If a screening test is "sensitive," it results in few false negatives; if a test is "specific," it results in few false positives.

Li and his colleagues created the first mouse that expresses human TEM1. They then developed a new way of using PET scans -- a type of detailed medical imaging -- to detect even small numbers of cells that contain TEM1, and used DNA analysis to confirm the results. They found that high levels of TEM1 were linked to decreased survival in ovarian cancer patients. They also found that all 52 samples of ovarian cancer contained TEM1 in the blood vessels, compared with none of the healthy tissue samples. This could one day open the door to a screening test for ovarian cancer, although Li says that is still a long way off.

Also, the research could lead to new treatments. "Future treatments could target the blood vessels containing TEM1, thereby disrupting the blood supply the tumor needs to grow," Li explains.

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Li and Coukos hope that their TEM1 findings can be used for detection and treatment of other cancers as well. "TEM1 is over-expressed in a variety of tumors," says Coukos, including breast cancer, colon cancer and glioblastoma.

"I think the biggest problem for screening for ovarian cancer is that it is not a very common disease, only about one out of every 2,500 women gets it," explains Goff. "So it's important, if you have to screen 2,500 women to detect every case of ovarian cancer, that you have a test that is incredibly sensitive and incredibly specific and incredibly inexpensive. Bringing all three of those things together is the real challenge." Read one ovarian cancer patient's blog

Goff developed a "symptom index" -- a set of questions that doctors can ask women (or women ask themselves) to determine who would benefit from having further tests, including a CA-125 test and a trans-vaginal ultrasound.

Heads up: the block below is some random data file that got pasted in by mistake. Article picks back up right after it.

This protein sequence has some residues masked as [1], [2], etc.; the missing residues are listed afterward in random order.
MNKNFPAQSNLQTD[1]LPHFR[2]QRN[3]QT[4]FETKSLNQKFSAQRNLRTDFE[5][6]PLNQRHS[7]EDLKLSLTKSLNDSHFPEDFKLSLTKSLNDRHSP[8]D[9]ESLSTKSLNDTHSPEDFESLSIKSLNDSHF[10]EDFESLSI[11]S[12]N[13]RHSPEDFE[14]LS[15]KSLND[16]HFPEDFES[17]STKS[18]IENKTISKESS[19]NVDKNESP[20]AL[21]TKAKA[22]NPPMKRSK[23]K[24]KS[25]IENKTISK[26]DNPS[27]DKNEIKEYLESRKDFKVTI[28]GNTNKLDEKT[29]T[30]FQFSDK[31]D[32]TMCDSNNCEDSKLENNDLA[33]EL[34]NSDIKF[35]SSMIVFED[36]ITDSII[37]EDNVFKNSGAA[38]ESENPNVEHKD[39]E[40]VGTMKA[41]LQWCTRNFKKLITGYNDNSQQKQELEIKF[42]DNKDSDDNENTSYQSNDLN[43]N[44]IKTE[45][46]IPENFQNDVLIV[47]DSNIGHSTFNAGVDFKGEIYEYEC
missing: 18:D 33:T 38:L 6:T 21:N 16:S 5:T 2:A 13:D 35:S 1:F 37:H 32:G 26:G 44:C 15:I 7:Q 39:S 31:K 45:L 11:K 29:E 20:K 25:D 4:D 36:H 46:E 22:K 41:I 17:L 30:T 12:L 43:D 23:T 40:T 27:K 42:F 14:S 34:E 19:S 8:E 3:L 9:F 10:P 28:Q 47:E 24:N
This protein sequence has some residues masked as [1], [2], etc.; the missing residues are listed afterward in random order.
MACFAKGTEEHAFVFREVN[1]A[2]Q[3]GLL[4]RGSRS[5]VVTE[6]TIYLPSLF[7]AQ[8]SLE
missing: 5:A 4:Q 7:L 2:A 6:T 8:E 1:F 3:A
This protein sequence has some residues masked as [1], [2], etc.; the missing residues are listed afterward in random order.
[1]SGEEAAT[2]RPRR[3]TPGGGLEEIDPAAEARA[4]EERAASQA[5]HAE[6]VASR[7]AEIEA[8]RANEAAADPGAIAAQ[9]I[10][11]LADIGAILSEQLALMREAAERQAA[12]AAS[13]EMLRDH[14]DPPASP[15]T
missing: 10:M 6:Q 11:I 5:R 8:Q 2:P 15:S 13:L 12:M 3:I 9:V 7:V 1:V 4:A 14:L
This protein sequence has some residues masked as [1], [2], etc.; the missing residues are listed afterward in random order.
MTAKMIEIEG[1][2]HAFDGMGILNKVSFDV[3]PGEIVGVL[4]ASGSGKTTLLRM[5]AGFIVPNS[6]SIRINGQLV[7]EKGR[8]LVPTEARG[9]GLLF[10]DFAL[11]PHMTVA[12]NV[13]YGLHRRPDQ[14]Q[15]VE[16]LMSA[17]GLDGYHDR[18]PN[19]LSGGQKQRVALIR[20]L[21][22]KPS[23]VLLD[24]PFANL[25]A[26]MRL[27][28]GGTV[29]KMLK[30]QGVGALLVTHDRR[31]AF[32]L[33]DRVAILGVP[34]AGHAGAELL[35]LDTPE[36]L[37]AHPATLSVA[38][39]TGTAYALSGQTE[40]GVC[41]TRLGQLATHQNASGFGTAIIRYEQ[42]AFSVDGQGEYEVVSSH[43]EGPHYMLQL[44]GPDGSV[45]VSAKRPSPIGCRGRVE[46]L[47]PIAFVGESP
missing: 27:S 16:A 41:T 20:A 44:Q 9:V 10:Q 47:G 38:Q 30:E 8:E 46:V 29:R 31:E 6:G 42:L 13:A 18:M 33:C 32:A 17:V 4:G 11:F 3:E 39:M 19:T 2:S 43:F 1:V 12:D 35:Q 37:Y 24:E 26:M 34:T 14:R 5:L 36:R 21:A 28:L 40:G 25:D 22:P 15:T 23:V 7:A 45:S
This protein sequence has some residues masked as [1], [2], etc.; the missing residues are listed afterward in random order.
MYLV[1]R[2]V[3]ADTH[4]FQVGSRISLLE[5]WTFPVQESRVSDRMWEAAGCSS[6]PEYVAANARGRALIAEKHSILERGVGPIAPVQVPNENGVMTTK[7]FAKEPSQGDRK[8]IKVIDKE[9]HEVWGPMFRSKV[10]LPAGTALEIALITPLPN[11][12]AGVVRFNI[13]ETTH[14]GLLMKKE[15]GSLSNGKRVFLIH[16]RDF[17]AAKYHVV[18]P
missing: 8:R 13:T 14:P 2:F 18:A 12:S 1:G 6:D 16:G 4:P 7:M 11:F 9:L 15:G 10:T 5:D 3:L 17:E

The symptom index consists of these three questions: Do you have bloating or increased abdominal size? Do you have pelvic or abdominal pain? Do you have eating difficulty, or are you feeling full too quickly?

"Rather than screening the entire population, we only end up screening the 2 percent to 3 percent of the population who test positive on the symptom index, so it makes it potentially much more cost-effective because you do early diagnostic tests on so few people," she says. And while she acknowledges the symptom index can't catch all cases of ovarian cancer, it's better than nothing, which is what is available now.

Goff says that if ovarian cancer is suspected, it is important is to get to the right doctor.

"There have been a number of studies which show that women with ovarian cancer, if they are operated on by a gynecologic cancer specialist, have a substantially better outcome than women who don't," she says. "If you think you have ovarian cancer, make sure you get into the right hands, because if you can't have your cancer diagnosed early, the next most important thing is to get into the hands of the right doctor who'll do the right operation and treat you in the right way."